Recently, Forward contributing editor Jay Michaelson wrote a long piece challenging the leftwing critics of Israel to reveal their endgame. According to Michaelson, Jewish Voice for Peace says that it is agnostic but the JVP folks he has talked to are for one state. And a one-state solution involves nothing less than the "cultural genocide" of Israel. "There is no way that a binational state will be a safe haven for the Jewish people or that it will preserve Jewish culture." Well, so much for those benighted fools like Hannah Arendt, Albert Einstein, Martin Buber, Judah Magnes, and Rabbi Benjamin. To quote Michaelson, "NO WAAYYY".
May I respectfully suggest to Michaelson that he stick to issues he knows about in the LGBT community, instead of spouting Hasbara 101, the sort of stuff that intelligent rightwingers would never demean themselves by doing
Let me just take thirty seconds or so to answer his main assertions.
JVP hides its endgame, which is the one-state solution. No it doesn't, and no it isn't. Had Michaelson bothered to google that organization (he doesn't bring a single reference, or link, to anything he asserts) he could see that they have a whole list of principles including, "Israelis and Palestinians have the right to security, sovereignty, and self-determination within political entities of their own choosing." Now what Michaelson should have least argued was that that's what they say, but you can't believe those "cafe leftists" (his offensive dig). Instead he writes that the JVP people he has talked with are one-staters. So what? The organization includes one-staters, two-staters, no-staters, etc. I, for one, am not a one-stater. I am not at all agnostic on what I want for the endgame, which is that Israelis and Palestinians will have security, soveignty, and self-determination. On Michaelson's logic, if there are gay-right activists in an organization who prefer Obama over Romney that commits the organization to being a front for the Democrats.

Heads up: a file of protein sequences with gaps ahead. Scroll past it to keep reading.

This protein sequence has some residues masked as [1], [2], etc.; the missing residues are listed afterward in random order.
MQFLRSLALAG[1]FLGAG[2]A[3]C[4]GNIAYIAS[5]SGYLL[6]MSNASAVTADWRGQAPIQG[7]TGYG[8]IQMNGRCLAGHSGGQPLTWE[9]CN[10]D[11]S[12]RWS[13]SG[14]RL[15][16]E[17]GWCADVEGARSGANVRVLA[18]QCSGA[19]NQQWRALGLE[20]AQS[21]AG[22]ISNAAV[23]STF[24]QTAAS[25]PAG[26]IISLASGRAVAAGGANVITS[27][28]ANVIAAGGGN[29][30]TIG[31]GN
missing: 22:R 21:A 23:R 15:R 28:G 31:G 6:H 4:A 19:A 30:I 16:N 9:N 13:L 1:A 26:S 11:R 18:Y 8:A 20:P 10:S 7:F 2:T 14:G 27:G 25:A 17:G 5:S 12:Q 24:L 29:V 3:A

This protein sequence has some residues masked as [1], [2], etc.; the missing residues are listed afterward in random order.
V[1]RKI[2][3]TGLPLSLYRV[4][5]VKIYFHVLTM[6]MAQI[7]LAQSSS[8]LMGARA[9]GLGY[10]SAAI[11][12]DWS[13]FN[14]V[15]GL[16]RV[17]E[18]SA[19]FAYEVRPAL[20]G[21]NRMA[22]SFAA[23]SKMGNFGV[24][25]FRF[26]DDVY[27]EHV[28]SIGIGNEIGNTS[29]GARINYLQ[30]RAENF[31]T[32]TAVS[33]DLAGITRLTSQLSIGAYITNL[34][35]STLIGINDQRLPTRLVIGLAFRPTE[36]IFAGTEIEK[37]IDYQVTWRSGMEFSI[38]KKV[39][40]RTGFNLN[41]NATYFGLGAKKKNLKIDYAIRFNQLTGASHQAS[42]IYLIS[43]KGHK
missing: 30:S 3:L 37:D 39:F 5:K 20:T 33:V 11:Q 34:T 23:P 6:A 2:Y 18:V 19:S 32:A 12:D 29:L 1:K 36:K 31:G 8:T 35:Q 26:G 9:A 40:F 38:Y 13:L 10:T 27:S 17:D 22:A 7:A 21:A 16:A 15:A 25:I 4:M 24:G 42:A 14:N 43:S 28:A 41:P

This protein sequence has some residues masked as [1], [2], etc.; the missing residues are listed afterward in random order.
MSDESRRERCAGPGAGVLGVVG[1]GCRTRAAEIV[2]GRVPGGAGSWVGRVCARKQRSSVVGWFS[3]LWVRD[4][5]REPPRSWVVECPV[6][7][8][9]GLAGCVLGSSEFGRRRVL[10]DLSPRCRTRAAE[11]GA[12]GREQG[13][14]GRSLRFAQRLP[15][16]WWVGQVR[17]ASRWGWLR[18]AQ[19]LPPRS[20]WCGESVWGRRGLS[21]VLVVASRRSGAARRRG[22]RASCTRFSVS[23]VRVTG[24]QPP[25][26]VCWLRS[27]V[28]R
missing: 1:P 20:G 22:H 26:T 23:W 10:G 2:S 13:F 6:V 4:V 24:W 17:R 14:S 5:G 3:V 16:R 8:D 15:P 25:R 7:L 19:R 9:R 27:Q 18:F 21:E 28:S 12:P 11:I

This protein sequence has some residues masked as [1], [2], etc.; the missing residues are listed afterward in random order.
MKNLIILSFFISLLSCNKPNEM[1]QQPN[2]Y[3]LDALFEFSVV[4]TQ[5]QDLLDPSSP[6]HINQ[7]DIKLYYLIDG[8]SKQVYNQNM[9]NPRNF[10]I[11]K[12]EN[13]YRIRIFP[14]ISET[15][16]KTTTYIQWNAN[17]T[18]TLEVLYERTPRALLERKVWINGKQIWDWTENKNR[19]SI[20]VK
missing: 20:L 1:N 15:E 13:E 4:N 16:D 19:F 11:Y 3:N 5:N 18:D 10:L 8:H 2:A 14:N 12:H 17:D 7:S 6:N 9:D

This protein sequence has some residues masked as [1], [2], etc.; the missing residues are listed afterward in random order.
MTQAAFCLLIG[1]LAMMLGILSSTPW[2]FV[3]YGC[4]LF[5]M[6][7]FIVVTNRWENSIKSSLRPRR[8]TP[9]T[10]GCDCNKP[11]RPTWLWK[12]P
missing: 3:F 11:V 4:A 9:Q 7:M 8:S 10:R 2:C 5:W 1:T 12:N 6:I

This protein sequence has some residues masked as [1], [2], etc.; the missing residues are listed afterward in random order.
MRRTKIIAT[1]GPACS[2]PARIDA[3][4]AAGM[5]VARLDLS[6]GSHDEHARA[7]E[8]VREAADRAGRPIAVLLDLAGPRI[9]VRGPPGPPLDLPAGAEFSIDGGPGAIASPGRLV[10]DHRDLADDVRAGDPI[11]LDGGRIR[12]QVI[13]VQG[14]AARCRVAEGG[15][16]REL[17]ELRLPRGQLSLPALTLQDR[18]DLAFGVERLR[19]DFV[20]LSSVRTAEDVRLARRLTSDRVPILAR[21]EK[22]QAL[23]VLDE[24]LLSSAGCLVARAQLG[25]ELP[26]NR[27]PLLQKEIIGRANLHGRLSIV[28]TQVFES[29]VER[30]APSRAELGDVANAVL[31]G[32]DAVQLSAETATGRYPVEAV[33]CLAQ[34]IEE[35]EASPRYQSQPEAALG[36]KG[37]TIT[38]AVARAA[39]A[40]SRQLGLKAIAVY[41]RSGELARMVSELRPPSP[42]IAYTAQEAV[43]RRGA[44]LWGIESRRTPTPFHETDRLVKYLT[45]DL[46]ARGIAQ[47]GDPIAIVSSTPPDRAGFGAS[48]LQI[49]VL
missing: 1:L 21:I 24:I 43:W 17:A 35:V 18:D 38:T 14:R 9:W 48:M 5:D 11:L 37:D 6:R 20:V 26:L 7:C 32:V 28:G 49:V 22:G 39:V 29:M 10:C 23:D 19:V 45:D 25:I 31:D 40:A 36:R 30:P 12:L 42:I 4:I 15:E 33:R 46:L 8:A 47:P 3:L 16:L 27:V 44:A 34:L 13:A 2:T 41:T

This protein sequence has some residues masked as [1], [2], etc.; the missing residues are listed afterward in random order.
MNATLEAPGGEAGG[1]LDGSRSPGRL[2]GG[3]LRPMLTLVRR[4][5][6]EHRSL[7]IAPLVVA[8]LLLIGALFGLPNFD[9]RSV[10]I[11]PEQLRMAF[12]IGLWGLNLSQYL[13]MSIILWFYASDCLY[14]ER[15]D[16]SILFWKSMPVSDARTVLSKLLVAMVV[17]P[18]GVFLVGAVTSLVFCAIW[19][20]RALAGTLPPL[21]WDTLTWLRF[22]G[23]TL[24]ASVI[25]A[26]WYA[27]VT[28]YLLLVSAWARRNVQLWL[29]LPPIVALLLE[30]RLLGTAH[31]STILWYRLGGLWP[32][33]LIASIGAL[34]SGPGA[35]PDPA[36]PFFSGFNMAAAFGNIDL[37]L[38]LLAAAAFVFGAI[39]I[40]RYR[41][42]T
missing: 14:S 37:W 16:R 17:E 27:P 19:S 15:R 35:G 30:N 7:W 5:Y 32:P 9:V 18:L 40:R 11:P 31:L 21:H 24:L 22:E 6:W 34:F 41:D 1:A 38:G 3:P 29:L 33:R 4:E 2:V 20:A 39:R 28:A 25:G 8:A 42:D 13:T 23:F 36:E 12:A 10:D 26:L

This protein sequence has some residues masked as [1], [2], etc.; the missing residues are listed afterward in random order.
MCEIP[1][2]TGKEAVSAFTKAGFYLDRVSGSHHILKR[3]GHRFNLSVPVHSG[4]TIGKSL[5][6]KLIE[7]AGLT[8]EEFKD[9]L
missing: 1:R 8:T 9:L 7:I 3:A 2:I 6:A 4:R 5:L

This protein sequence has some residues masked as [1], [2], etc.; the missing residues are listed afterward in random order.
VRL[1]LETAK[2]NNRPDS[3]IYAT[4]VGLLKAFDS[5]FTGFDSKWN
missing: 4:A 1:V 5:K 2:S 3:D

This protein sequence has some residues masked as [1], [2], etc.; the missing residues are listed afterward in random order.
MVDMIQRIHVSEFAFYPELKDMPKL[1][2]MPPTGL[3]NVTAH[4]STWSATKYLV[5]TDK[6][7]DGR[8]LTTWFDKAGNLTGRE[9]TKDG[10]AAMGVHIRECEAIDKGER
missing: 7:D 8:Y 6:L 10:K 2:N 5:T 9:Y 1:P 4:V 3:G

The one-state solution is "anti-Semitic" because it means that "every people on the planet, from Peruvians to Pakistanis, deserves self-determination — except one. This is where anti-Zionism slides into anti-Semitism. Why are Jews to be treated differently from every other nation on the planet? Is Jewish nationhood more dubious than others?" In fact, there are many nations that don't have a state, including the Palestinian nation, which was repeatedly promised a state, but whose territory is under the control of the "Jewish nation." I never knew that peoples have a right to a state at the expense of another people's, or on that people's territory. And, let's face it, shouldn't a liberal have problems with any nation-state who accepts new members into the nation on the basis of religious conversion alone?
Israel is singled out for moral opprobrium by the left. Oh, how I wish that were true -- the left, including the Arab left, has spent enormous time in the last year or so on something called the "Arab spring" and "Arab civil society," the Syrian civil war. And, darn it, the human rights organizations are always devoting most of their time and resources to other countries besides my own. But Michaelson bizarrely insists that the left -- including the Jewish and the Palestinian left -- are anti-Semitic unless they show more concern about the plight of the native Americans than about the fate of the Palestinians. But that is nonsense and offensive nonsense at that. Michaelson himself cares more about the plights of US gays than about the genocide of the Native Americans. Does he really think that gay rights in the US is more important than the fate of the Roma in Europe? And if he does, should he be suspected of bigotry toward the Roma for that? For that matter, does he think that leftwing criticism of Israel is a greater tragedy than the Chinese suppression of Tibetan rights? So why is he writing about Israel and not writing about Tibet? (For more on this ridiculous hasbara point see my essay here.)
Michaelson and I write on Israel because we are Jews and stakeholders. Palestinians and their allies are also stake-holders. If I arrange for a family member who has committed a crime to be arrested, am I to be criticized because I didn't tell the cops to go after more serious killers? Should I have merely tried to solve the problem within the family? Written a letter to the editor? Flaunt my liberal creds?
I have a lot to disagree about with Peter Beinart, but at least Beinart makes arguments, cites sources, and takes his subject seriously. When I read stuff in Jewish media outlets like Michaelson's piece here, I am reminded of Maimonides' point about the illness that afflicts experts in a certain field who feel that they can make pronouncements in areas outside their expertise.
Had he lived today Maimonides may have called it "contributing editor syndrome."